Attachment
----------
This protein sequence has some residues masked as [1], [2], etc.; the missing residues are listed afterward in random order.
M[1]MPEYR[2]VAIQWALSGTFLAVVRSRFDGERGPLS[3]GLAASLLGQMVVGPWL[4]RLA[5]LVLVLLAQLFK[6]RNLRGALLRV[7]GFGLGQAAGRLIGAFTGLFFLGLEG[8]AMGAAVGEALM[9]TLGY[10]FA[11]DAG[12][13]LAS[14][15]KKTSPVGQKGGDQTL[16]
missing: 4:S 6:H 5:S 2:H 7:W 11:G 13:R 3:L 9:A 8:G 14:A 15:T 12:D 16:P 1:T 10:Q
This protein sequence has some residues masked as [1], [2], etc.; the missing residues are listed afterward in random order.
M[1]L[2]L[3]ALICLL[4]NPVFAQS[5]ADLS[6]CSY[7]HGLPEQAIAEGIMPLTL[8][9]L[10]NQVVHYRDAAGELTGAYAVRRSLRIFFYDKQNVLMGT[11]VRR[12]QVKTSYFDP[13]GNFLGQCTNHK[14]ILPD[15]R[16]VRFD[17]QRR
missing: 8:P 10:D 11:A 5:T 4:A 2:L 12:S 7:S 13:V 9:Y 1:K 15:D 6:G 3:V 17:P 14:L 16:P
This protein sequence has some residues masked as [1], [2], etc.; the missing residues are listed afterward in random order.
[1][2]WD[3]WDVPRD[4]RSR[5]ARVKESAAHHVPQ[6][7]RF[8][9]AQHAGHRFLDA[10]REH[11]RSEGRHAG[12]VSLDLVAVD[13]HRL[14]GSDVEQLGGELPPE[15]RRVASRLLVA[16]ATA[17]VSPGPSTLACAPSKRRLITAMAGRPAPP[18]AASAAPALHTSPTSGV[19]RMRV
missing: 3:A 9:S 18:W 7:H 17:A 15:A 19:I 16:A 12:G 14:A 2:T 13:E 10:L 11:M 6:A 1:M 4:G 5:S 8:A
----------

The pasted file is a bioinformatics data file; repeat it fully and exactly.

This protein sequence has some residues masked as [1], [2], etc.; the missing residues are listed afterward in random order.
M[1]MPEYR[2]VAIQWALSGTFLAVVRSRFDGERGPLS[3]GLAASLLGQMVVGPWL[4]RLA[5]LVLVLLAQLFK[6]RNLRGALLRV[7]GFGLGQAAGRLIGAFTGLFFLGLEG[8]AMGAAVGEALM[9]TLGY[10]FA[11]DAG[12][13]LAS[14][15]KKTSPVGQKGGDQTL[16]
missing: 4:S 6:H 5:S 2:H 7:W 11:G 13:R 3:L 9:A 8:G 14:A 15:T 12:D 16:P 1:T 10:Q
This protein sequence has some residues masked as [1], [2], etc.; the missing residues are listed afterward in random order.
M[1]L[2]L[3]ALICLL[4]NPVFAQS[5]ADLS[6]CSY[7]HGLPEQAIAEGIMPLTL[8][9]L[10]NQVVHYRDAAGELTGAYAVRRSLRIFFYDKQNVLMGT[11]VRR[12]QVKTSYFDP[13]GNFLGQCTNHK[14]ILPD[15]R[16]VRFD[17]QRR
missing: 8:P 10:D 11:A 5:T 4:A 2:L 12:S 7:S 13:V 9:Y 1:K 15:D 6:G 3:V 17:P 14:L 16:P
This protein sequence has some residues masked as [1], [2], etc.; the missing residues are listed afterward in random order.
[1][2]WD[3]WDVPRD[4]RSR[5]ARVKESAAHHVPQ[6][7]RF[8][9]AQHAGHRFLDA[10]REH[11]RSEGRHAG[12]VSLDLVAVD[13]HRL[14]GSDVEQLGGELPPE[15]RRVASRLLVA[16]ATA[17]VSPGPSTLACAPSKRRLITAMAGRPAPP[18]AASAAPALHTSPTSGV[19]RMRV
missing: 3:A 9:S 18:W 7:H 17:A 15:A 19:I 16:A 12:G 14:A 2:T 13:E 10:L 11:M 6:A 1:M 4:G 5:S 8:A